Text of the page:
Pauca Verba is Latin for A Few Words.

Tuesday, February 28, 2017

Teresa of Avila ~ Another Kind of Lenten Fasting


Peter Paul Rubens ~ St. Teresa of Avila

Saint Teresa of Avila wrote, "It is foolish to think we will enter heaven without entering ourselves." Teresa was a reformer of the Carmelite order whose members had grown worldly and lazy. She likely made some enemies directing her sisters to look inside and know themselves truly. It was more comfortable sitting in the parlor entertaining guests for tea all afternoon.

Lent is approaching and yet again we're invited to go with Jesus into the desert. Of course, the desert is inside ourselves, the place where, un-distracted, we are alone with God. And pray God, come Easter, somehow we are better persons, more fully alive as God would have us, more grown up in Christ.

Carmelites fast from food at different times during the liturgical year. But Teresa acknowledges that it's important for her to fast from making herself the important center of everything by going around all day expressing her likes and dislikes. A lot of energy can go into telling everyone I meet what pleases and displeases me. So here are a few possibilities we might consider with Teresa as we prepare to "go inside" with our Lenten fasting.

Fasting from I, I, I, I, I. A certain radio talk show host begins every other sentence with"I".

Fasting from complaining. We are among the most comfortable people on the planet, and yet, if we tune in to ourselves, there's an awful of complaining.

Fasting from so much noise - who can hear God's whisper!
Fasting from so much shopping. One monk says, "In this country it's not the Kingdom come but the thingdom come.

Fasting from having so much to say about everything. It's so common, it's even got a name. It's called bloviating.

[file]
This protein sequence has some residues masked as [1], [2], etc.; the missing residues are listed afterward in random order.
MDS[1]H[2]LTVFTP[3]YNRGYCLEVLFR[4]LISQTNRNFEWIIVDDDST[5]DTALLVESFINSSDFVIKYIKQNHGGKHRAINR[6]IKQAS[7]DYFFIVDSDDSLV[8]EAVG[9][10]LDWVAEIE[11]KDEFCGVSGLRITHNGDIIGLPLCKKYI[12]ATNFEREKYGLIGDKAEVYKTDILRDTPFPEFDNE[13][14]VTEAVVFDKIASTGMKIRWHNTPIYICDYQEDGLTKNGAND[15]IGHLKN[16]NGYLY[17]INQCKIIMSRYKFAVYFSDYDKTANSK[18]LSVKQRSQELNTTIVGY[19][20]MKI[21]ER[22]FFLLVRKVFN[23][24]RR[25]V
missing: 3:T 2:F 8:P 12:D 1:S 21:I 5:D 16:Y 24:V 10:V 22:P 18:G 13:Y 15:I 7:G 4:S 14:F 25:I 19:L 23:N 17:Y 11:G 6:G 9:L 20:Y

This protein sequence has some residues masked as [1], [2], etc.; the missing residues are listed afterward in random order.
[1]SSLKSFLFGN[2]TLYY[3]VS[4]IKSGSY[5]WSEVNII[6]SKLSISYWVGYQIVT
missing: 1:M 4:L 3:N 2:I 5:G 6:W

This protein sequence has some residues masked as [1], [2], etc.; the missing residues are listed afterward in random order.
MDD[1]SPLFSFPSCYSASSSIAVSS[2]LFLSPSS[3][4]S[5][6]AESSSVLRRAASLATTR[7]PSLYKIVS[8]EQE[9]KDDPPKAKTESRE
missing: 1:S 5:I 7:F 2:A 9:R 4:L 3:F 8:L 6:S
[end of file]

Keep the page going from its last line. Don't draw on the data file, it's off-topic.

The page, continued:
Fasting from so many assessments of other people: spouses, siblings, parents, fellow workers, in-laws, maybe even the priest.

Fasting from so many opinions. One woman said of herself, "There's nothing new or original about myself; I'm just opinions."
Fasting from procrastination, making excuses or enabling others.


That's enough - we get the idea. "It is foolish to think we will enter heaven without entering ourselves." But some people never go there; deserts can be scary.

4 comments:

  1. I always feel better when I do something like this during Lent. I become more self aware and do feel like I have examined myself from the inside out. I just wonder why, after all the reflection, that I go back to my old ways of selfishness and judgement?

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  2. That's a very right question. Any ideas of your own before I would presume to speak?

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  3. I know it is because of laziness on my part. Easter comes and then it is gone and my sacrifice isn't on the forefront of my thoughts. Eventually I fall back into my natural thought processes which are less than perfect. And so it goes.

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  4. Well it certainly helps, and is a start, to be able and willing to name it, as you have done here. But the real question is, do I really want to change this? We're often quite content with business as usual. We shouldn't complicate these things: Am I really okay with being lazy? Do I have any felt need to do something about my moodiness, my irritability, my indifference, my selfishness - my laziness? However dutiful we might be in the performance of religious duties and performances, the bottom line is, Do I have a felt need to be different? Felt need. Remember the book: "Im okay; you're okay." That's not Christian. Fact is: I'm NOT okay - and you're NOT okay. Do I have a felt need to change that? Key word: FELT. It comes before sacrifices.

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